A strange premise entices you towards an incredibly rewarding mystery.
I’m not sure quite how it has taken me this long, but last year I discovered that China Mieville is one of the greatest fantasy authors around today. I guess fantasy might not be quite the right word. Nor is sci-fi. Mieville’s novels often forego the usual troupes attached to both of these genres and creates something quite unique. I read one description of his work as “urban surrealism” and I cannot think of anything that suites it better. The City and the City was the first of his novels that I read, and it is truly fantastic. It starts off as what seems to be a run-of-the-mill murder mystery, but what transpires is a story and setting unlike anything I have ever read.
The story begins with the protagonist, Inspector Borlu of the Beszian Extreme Crime Squad investigating the death of a young woman, Mahalia Geary, found at a derelict housing estate. So far so normal. Where the story takes a strange turn is when we find out that the city of Beszel, where the body was found, occupies the same physical space as a separate, wealthier city called Ul Qoma. The citizens of these cities have learnt the custom of “unseeing”, where they are never quite conscious of each other. The easiest way to explain this is that two houses may sit next to one another, one in Ul Qoma, the other in Beszel, but the inhabitants will never meet, talk or even glance at one another; two people can walk down the same pavement side by side, one in Beszel, the other in Ul Qoma, but never bump into one another, and each seeing a different set of passers-by, buildings, with different amounts of traffic. To acknowledge the presence of the other, even inwardly, would be to draw the attentions of “Breach”, the feared secret police force that patrols the borders. Investigating Mahalia’s death, Borlu uncovers a conspiracy that threatens the boundaries between the two cities.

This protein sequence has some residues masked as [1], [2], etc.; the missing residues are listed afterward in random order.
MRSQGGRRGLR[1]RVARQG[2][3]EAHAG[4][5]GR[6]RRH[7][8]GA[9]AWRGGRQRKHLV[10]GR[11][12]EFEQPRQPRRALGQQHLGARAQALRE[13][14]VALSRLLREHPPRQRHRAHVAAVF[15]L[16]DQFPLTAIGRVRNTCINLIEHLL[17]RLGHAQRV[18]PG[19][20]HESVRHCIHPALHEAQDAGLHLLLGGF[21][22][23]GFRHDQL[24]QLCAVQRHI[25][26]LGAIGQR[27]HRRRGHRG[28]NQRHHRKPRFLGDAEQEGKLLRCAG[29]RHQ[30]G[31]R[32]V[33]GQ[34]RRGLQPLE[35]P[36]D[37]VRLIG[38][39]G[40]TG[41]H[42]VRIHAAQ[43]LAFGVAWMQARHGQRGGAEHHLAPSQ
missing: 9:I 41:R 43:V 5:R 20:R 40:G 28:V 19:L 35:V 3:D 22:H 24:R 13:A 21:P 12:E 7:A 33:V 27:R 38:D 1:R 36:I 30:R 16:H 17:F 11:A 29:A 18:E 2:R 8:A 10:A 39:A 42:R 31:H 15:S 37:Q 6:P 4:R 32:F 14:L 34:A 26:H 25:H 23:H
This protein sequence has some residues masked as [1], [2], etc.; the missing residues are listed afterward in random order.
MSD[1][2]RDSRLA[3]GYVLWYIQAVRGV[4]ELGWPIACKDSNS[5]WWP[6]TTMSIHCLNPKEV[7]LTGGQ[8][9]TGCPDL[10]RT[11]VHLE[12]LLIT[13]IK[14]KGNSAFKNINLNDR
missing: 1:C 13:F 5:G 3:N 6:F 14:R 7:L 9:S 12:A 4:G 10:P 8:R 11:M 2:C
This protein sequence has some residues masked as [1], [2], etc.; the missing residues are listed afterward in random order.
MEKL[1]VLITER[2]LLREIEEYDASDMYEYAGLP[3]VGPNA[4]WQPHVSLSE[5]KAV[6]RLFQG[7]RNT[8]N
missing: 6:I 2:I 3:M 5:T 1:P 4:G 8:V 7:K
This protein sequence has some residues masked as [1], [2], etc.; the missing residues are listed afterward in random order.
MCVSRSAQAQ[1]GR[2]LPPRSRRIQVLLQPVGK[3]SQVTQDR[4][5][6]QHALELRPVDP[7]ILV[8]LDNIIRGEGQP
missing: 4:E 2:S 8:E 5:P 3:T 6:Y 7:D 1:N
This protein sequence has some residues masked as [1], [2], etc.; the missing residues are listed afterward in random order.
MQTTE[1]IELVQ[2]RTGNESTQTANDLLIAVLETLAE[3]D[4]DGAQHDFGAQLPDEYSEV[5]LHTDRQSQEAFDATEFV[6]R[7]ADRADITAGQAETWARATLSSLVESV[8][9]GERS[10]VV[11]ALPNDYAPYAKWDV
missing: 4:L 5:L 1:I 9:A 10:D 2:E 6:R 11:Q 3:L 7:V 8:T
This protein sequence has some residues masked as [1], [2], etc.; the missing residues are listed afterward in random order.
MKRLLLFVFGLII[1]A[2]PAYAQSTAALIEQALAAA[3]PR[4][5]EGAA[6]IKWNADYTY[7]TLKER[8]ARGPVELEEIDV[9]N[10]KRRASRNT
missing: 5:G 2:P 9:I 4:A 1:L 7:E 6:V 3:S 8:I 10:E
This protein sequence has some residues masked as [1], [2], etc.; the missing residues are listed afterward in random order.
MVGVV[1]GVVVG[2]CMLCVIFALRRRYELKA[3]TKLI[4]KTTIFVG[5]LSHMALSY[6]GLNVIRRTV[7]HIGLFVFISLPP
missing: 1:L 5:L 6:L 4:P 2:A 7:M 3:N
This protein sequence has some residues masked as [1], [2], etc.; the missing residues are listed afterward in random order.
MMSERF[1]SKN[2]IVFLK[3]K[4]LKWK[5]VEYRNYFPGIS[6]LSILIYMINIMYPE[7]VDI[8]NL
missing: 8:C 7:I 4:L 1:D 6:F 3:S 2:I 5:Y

It’s mind-bending, to say the least, and is a concept that is quite hard to get your head around at first. But, once you do, to leads to a story full of intrigue and you find yourself perpetually attached to Borlu’s investigation and the conspiracy that begins to unravel. They way Mieville threads the narrative is with complete mastery, taking every step with assured confidence. He knows the story he wants to tell, and he knows how he wants to tell it. The reason Mieville wrote this book was as a gift to his terminally ill mother, who was a fan of police procedurals, which is clear from the very start. It is written with passion and purpose and is a perfect meld of the fantastical and the realistic.
What is really clever about this novel is the way it presents a metaphor to modern life in a way that is so open yet done so intricately. The whole notion of “unseeing” portrays the human infliction of ignoring what does not directly concern us. Those who live so close to us are often complete strangers – we see them, we hear them, but we don’t acknowledge them. We don’t go to the same restaurants, or shops. We live our lives as if to directly interact with those we don’t know would incur the wrath of the fictional ‘Breach’. But Mieville does not force that parable on to us. It is subtle and clever; more of a means to add a realism to the fantastical plot that tethers us.
The City and the City is an intelligent, unique novel that works as both a parable to modern life, and a unique take on an age-old genre. This is Mieville casting aside the genre defining troupes of the weird fiction world and, in its place, creating something of his own. The reason this works so well is not because it is something completely unique, but because it drags you in to the drama from the get go and makes it very hard to put the book down. This is the best book I have read in a long time and, if you are reading this and have never experience a China Mieville novel, I would urge you to get this immediately.